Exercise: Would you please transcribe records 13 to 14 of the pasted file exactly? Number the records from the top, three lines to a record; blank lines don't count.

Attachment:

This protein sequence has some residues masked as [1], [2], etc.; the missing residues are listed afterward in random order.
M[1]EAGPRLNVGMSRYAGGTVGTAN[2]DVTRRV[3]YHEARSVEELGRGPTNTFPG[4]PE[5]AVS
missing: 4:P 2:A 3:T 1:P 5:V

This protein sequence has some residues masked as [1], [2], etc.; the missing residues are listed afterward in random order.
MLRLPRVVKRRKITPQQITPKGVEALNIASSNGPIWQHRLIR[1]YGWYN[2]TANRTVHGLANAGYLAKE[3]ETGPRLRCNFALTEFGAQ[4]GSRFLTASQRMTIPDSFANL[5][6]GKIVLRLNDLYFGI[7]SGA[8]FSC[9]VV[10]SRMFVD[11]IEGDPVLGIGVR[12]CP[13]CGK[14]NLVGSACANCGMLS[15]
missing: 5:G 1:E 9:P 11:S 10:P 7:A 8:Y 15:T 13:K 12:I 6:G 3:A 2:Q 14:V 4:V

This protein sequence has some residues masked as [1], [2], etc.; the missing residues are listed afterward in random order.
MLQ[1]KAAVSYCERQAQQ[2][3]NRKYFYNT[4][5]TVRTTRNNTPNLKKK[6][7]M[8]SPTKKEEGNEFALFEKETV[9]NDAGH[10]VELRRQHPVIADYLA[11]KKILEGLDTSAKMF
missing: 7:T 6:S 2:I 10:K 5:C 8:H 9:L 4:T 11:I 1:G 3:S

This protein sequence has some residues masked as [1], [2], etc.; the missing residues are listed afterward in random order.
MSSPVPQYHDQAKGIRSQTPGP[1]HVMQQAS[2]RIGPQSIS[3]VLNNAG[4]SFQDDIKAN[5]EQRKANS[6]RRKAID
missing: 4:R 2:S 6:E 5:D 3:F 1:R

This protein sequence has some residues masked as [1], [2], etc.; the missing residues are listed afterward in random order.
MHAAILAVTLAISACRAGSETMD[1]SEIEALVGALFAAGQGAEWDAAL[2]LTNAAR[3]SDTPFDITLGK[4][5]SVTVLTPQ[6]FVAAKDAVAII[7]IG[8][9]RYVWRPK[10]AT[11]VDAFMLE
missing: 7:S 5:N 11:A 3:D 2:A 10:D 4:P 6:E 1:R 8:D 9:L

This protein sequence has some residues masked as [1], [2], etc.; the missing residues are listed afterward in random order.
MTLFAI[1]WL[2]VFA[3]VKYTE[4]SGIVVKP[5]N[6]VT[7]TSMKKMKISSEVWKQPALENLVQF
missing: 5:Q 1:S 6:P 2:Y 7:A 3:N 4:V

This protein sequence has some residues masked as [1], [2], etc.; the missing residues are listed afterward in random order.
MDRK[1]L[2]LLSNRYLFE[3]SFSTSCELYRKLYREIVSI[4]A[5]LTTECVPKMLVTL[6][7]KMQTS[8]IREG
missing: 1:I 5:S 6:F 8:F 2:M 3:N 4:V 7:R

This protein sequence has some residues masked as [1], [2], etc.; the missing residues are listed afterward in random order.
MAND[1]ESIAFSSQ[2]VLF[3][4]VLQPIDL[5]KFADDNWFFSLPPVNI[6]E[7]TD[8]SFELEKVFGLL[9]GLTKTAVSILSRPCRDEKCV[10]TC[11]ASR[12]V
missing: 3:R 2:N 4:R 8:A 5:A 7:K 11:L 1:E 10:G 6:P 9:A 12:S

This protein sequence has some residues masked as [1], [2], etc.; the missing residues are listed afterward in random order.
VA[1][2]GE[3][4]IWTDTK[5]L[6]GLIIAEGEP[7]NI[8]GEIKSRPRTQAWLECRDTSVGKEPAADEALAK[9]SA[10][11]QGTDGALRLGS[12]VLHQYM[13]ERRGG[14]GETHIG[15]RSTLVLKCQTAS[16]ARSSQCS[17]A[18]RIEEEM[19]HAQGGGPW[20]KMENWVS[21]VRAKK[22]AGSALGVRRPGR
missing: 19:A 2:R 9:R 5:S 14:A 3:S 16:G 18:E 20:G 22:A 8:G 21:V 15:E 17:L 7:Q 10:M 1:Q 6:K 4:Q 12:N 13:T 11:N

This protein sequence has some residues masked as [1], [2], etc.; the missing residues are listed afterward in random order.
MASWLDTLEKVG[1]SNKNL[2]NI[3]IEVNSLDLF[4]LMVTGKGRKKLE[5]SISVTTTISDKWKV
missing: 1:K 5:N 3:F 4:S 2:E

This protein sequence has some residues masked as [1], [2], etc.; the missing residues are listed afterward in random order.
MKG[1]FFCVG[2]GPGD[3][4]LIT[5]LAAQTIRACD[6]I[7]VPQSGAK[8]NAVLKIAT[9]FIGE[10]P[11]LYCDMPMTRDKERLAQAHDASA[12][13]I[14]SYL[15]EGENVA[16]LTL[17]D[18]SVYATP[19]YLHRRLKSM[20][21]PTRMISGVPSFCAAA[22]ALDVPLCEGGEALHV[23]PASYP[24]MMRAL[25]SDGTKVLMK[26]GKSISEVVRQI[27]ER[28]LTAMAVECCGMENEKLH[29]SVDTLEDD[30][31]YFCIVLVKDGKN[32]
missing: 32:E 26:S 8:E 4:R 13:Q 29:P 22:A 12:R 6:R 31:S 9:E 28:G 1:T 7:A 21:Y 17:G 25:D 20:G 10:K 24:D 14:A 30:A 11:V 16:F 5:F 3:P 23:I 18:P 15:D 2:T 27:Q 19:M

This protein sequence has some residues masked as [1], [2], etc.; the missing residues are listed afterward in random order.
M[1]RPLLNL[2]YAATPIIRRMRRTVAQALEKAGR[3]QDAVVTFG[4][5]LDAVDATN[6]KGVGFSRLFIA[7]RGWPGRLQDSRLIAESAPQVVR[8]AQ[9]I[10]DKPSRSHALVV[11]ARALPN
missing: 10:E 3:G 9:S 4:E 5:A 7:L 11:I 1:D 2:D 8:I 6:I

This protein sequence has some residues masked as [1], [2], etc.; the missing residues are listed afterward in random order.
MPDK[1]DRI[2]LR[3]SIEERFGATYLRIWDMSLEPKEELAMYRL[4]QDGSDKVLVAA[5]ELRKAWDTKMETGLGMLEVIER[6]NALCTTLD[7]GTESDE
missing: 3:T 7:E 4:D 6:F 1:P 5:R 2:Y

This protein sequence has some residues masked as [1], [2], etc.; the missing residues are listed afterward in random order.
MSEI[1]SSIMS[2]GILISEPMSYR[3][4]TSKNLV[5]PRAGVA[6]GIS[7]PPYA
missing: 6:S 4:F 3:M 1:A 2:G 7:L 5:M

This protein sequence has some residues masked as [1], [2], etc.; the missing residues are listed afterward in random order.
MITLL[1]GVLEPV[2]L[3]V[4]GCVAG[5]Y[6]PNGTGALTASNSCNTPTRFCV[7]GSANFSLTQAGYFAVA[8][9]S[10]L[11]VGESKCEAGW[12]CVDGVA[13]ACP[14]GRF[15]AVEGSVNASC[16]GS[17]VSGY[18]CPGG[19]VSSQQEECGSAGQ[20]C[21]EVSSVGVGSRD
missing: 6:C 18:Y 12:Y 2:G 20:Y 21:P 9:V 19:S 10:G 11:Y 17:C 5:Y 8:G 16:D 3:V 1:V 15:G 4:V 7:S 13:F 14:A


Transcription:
This protein sequence has some residues masked as [1], [2], etc.; the missing residues are listed afterward in random order.
MPDK[1]DRI[2]LR[3]SIEERFGATYLRIWDMSLEPKEELAMYRL[4]QDGSDKVLVAA[5]ELRKAWDTKMETGLGMLEVIER[6]NALCTTLD[7]GTESDE
missing: 3:T 7:E 4:D 6:F 1:P 5:R 2:Y

This protein sequence has some residues masked as [1], [2], etc.; the missing residues are listed afterward in random order.
MSEI[1]SSIMS[2]GILISEPMSYR[3][4]TSKNLV[5]PRAGVA[6]GIS[7]PPYA
missing: 6:S 4:F 3:M 1:A 2:G 7:L 5:M